Agile Scenarios and Storyboards
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User stories are great at capturing product functionality. But they are less suited to describe the user interaction in more detail. This is where scenarios and storyboards come into play: Both are great tools to describe the interaction steps. In this post, I explain what scenarios and storyboards are, and how they can be used effectively in an agile context, and how the two techniques relate to user stories.
Scenarios in a Nutshell
Scenarios and storyboards are great to explore and describe how a user interacts with a product. When we started to work on the re-launch of our website, for instance, I wrote the following scenario:
- It’s Tuesday morning, and Mary is working on her computer. She wants to book Roger Smith on a public Certified Scrum Product Owner course taught by Roman.
- Mary visits romanpichler.com and chooses a public CSPO class.
- She enters the participant information including first name, last name, email address, special dietary requirements.
- She then chooses a payment option and enters the payment details.
- Mary accepts the terms and conditions, and confirms the booking.
- Mary sees that her booking has been successful. After a short while, Roger receives an email confirmation with the booking details.
The scenario above describes the steps Mary has to take to book a seat on one of our public training courses. Mary is a persona who represents a user of our website: an HR employee of a large company, and who’s main need it is to book employees on a training course.
Note that I have tried to make the scenario descriptive and engaging while focussing on the key aspects of the interaction.
Storyboards are similar to scenarios: They illustrate the interaction required to achieve a goal. But instead of using a list of steps, a storyboard visualises the interaction similar to a comic strip. Here is a sample board I created to explore another interaction for our new website:
The storyboard above describes how the persona Mary books several employees on the same training course. The board consists of a series of frames. Each frame shows sample data. Underneath it, I added a brief description of what Mary does at each step.
Note that I have done my best to describe the functional aspects of the interaction, and not to design the user interface: When I was working on the board, we did not have any design sketches and mock-ups available. I generally find it good practice to capture the product functionality necessary to meet the main user needs before designing the user interface.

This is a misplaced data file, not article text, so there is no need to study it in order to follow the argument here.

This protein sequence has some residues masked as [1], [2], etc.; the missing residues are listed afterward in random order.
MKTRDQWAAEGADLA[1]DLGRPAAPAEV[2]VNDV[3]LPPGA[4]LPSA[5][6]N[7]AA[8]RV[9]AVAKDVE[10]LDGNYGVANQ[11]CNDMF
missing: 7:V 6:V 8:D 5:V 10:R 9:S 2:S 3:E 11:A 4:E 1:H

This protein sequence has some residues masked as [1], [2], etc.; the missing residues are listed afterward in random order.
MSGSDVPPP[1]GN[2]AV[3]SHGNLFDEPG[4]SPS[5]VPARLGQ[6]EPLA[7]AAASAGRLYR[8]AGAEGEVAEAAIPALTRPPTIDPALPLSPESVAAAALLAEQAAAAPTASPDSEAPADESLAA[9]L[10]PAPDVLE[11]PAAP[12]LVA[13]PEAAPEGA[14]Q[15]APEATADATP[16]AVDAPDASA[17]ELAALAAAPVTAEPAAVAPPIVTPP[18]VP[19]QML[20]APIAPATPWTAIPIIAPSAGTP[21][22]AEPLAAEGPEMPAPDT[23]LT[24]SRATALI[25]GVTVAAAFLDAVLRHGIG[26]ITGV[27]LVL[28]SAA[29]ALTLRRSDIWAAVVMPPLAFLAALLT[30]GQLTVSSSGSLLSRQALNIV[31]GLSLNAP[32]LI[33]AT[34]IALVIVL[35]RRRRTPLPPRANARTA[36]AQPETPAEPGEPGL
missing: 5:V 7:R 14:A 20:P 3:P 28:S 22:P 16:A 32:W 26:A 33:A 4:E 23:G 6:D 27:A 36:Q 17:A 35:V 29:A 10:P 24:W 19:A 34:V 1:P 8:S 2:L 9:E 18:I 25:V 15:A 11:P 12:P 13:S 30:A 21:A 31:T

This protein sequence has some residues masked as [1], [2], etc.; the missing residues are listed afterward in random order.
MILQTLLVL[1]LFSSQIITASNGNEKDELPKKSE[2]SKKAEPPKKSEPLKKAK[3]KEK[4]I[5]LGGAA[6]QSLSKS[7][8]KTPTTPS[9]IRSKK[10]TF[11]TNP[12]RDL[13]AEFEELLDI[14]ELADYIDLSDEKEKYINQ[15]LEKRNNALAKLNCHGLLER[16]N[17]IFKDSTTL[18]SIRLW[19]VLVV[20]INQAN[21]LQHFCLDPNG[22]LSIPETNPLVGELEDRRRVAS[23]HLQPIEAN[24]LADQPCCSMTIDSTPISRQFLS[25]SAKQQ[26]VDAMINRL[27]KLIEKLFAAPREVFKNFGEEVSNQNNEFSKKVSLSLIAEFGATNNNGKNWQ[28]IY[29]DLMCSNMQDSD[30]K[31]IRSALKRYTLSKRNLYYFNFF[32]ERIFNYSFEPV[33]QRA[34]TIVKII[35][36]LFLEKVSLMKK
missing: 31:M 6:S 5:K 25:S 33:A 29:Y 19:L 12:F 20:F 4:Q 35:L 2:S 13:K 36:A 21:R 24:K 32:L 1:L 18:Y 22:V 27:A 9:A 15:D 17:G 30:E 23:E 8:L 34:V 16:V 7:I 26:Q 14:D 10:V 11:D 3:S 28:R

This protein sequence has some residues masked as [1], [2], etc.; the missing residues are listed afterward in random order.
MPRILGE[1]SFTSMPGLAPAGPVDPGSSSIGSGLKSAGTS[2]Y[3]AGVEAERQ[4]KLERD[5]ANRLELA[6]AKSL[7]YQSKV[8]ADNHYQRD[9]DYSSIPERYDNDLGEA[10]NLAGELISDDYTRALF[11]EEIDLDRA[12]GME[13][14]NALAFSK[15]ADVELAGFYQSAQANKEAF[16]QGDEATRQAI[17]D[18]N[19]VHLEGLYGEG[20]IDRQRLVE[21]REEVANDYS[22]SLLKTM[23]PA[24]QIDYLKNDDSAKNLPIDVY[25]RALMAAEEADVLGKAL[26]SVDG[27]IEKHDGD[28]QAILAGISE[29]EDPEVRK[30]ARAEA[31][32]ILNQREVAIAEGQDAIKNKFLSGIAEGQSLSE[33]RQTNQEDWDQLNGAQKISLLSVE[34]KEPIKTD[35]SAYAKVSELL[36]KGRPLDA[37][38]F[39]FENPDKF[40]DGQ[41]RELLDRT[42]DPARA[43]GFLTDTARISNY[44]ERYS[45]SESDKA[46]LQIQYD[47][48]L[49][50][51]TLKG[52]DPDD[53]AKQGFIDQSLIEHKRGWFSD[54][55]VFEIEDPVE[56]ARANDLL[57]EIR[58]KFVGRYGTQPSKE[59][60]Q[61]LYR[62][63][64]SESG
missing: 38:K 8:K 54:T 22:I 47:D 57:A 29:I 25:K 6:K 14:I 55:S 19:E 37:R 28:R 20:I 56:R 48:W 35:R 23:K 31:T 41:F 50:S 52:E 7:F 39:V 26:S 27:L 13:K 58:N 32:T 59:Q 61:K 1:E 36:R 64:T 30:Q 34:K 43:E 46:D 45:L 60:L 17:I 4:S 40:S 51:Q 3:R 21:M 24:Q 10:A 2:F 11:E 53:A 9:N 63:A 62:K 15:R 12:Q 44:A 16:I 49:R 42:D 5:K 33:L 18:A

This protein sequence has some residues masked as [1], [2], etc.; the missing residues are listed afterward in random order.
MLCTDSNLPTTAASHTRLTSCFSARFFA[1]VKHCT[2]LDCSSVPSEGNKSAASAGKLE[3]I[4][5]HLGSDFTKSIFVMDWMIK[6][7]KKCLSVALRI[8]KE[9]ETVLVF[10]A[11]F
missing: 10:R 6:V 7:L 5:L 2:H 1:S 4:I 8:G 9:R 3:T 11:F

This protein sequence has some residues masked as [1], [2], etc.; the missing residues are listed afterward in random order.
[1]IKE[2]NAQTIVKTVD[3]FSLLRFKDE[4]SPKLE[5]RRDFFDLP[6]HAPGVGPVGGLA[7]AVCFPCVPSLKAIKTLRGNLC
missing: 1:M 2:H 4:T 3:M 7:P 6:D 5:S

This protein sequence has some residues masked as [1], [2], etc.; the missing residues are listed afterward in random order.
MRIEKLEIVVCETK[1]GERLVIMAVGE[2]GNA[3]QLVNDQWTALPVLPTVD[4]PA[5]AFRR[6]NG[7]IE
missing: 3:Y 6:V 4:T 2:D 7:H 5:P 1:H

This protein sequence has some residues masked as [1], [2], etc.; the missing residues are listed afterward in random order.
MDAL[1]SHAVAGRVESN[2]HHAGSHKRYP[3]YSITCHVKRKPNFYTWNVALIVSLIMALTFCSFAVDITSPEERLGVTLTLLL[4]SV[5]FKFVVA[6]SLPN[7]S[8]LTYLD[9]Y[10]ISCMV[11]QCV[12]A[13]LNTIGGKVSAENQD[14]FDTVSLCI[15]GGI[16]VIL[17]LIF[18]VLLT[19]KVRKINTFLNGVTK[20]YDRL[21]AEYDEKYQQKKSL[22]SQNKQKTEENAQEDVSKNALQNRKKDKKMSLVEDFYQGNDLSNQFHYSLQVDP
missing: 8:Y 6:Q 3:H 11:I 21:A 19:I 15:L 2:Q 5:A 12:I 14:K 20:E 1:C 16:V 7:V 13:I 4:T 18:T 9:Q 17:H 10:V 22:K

What about User Stories?
User stories are another technique to describe the user interaction. A large story or epic allows us to summarise the interaction acting as placeholders for more detailed stories. I like to think of an epic is as a scenario rolled up into a brief narrative: it hides all the specifics of the user interaction. Detailed stories correspond to individual steps in a scenario, and describe a specific piece of product functionality.
The first thing I usually do when working on a new product is to write epics. To discover the right ones, I use the needs of the personas. Starting out with epics helps me quickly sketch the new product functionality, and it keeps the Product Canvas or product backlog concise and manageable.
But working exclusively with epics can be problematic, particularly when the epic carries risk: If we only have a coarse-grained description available, then it’s difficult to test our assumptions about how the users interact with the product. I therefore prefer to create a scenario or storyboard for risky epics, as the picture below illustrates:
Creating scenarios or storyboards for selected epics allows me to explore the user interaction in more detail, to describe the necessary steps and their relationship. This helps me test my assumptions, for instance, by creating a paper prototype that implements the scenario in order to carry out an early user test.
This is, of course, not the only way to combine scenarios and user stories. You can also derive stories from a scenario, and you can use a scenario to illustrate the relationship between different stories. The following diagram illustrates the three options:
Choose the options that are most helpful in your context, and combine them, as it makes sense. You can, for instance, start with the first option (as I did above), then derive new stories from your scenario or storyboard, and finally capture the relationship between the new stories in a new scenario.
Scenarios and storyboards are great tools to describe how users interact with a product. They also complement user stories nicely: Scenarios and boards help explore risky stories, discover new user stories, and capture the relationship between stories. Make suer to include scenarios and storyboards in your product owner toolset.
You can learn more about working with scenarios and storyboards by attending my Certified Scrum Product Owner training course.
Published at DZone with permission of Roman Pichler, DZone MVB. See the original article here.
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